OPINION

[Jahan Alamzad] Mumbai can learn a lot from Seoul

By Kim Da-sol
  • Published : Mar 1, 2016 - 16:49
  • Updated : Mar 1, 2016 - 16:52
I landed in Seoul for the first time some years ago and spent a good portion of a year working with one of Korea’s largest industrial complexes, a chaebol.  I not only learned the business attributes of Korea, but I also experienced the culture of the country, its rich history, and the nation’s incredible people.

I was astounded that Seoul had been rebuilt into one of the most prominent mega-cities in the world after it was turned to rubble just a couple of generations ago, beset by the Korean War. Only profound admiration for Korean people can do justice for remaking this ancient city, every corner of which has a story going back through the centuries.

I have had the pleasure of working recently with companies in India. That led to me visiting Mumbai for few days recently. My first time in India. I looked forward to that trip with exhilaration, and Mumbai did not disappoint.

As a management consultant, I have the good fortune of traveling extensively to various corners of the world. Over many years of traveling globally and meeting new people, I have recognized that we are all the same for the most part, strive for similar things, have parallel aspirations for happiness, and even hold analogous apprehensions. What unites us as global citizens is far stronger than regional differences.

While I was excited for my first visit to India, I expected a routine, short business trip. It was anything but. As a colleague of mine quipped later, “Mumbai is seductive!” That seduction got under my skin, for sure.

Kailash Satyarthi, a Nobel Peace laureate, said “India is the land of 100 problems, but is the mother of 1 billion solutions.” One does not fully grasp the meaning of this quote until seeing Mumbai. This marvelous city offers delight on par, if not beyond, any other major metropolitan area in the world. It is a global city in the truest sense.

An old Indian proverb has it that “guest is god.” That pretty much sums up how a foreigner is received in Mumbai, and in fact in India. This is a land with the most hospitable people. Not for a moment, would a stranger in Mumbai get the sense of being lost, and not for an instant is a harsh, impolite word spoken to a newcomer. This level of hospitality is not just rare; it is almost extinct in today’s selfish world.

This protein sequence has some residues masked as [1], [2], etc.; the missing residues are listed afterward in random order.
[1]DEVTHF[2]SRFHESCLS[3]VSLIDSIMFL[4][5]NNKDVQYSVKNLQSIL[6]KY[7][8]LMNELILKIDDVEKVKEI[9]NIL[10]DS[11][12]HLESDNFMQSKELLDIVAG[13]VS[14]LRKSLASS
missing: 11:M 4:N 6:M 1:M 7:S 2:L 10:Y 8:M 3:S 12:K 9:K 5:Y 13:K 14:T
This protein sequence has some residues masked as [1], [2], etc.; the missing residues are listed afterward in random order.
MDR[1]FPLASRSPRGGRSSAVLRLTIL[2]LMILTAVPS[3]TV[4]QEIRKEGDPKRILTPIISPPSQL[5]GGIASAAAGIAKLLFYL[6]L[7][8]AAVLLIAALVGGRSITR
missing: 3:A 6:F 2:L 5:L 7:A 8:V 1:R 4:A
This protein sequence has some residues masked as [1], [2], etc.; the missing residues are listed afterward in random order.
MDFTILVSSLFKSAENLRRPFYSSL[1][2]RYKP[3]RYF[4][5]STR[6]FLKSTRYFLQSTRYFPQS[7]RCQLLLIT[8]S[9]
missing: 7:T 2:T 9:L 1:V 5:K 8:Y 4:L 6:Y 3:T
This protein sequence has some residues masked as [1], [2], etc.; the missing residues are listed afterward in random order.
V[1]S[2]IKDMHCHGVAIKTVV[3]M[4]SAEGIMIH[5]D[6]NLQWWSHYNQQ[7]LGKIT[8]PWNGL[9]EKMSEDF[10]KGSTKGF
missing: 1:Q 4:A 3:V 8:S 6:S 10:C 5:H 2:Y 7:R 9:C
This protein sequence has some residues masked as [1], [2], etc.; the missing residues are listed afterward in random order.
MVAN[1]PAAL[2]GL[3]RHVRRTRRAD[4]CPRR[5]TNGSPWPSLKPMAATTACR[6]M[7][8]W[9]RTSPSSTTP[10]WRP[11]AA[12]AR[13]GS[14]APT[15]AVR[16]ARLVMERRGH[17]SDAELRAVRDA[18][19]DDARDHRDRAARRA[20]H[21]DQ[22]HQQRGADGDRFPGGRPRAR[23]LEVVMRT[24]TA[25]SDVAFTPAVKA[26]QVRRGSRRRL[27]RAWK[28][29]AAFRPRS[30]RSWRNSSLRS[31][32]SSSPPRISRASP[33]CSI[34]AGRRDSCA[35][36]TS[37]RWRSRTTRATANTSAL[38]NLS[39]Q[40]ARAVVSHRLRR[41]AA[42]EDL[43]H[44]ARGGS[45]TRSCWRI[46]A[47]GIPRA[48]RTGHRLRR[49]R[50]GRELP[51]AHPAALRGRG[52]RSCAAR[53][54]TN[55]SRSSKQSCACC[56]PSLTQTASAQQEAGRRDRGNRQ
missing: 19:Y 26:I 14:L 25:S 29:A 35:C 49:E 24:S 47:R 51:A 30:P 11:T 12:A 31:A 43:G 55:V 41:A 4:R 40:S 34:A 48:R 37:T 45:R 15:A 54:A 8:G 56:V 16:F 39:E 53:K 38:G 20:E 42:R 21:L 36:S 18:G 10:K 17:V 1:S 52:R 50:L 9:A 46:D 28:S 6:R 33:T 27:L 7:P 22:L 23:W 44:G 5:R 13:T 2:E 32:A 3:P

The beauty graces Mumbai’s old city in the south. The sumptuous architecture is embedded in some of the 19th-century structures like the Victorian-era Chhatrapati Shivaji Terminus, and the newer Gateway of India monument. The statues of some of the local leaders in the streets of Mumbai add to the flavor of the past. In its unique ways, the city powers today’s vibrant life from the older rich legacy. It is truly awesome!

Mumbai is billed as the financial, cultural, and entertainment center of India, often described as the country’s heart. By India’s famed heritage standards, it is a newer major city, seeing its growth spurt during the colonial era. It has brought together many people from all over India who have sought opportunities in this transformative metropolis.

But the huge challenges Mumbai faces cannot be dismissed. It has incredible wealth and, right next to it, abject poverty and human misery.  Reflecting on Satyarthi’s words, that’s a huge problem, but Mumbai ought to be able to create many solutions effectively going forward. One pathway to solutions is to learn from Seoul.

The key stumbling block for India can be put in one word: infrastructure. In turn, infrastructure cannot be improved without discipline. Right after the intra-peninsular conflict, Seoul was able to start its incredible rebuild by focusing on infrastructure as the foundation for its industrial transformation. Mumbai must do the same.

India is now the second-largest contributor to the Asian Infrastructure Investment Bank. That’s due to the recognition that infrastructure is the nation’s most pressing predicament. The AIIB can help at the national level, but there also needs to be regional infrastructure banks for local developments.  A functioning one in Mumbai that would hold officials and contractors accountable at every step for steady progress can do wonders.

Mumbai city planners can also benefit from such solutions as Green Belt, which was used for Seoul reconstruct. That demarks Mumbai proper from sprawling catchments, and preserves the essence of Mumbai so that its other societal problems can be addressed as its infrastructure improves. Such a solution is also a platform for a measured transformation of Mumbai’s infrastructure.

Mark Twain said, “nothing so liberalizes a man and expands the kindly instincts that nature put in him as travel and contact with many kinds of people.” Visiting Mumbai for the first time brings quintessence to those words.

By Jahan Alamzad

Jahan Alamzad is a management consultant. He lives in San Carlos, California, and can be reached at jaha.alamzad@ca-advisors.com. -- Ed.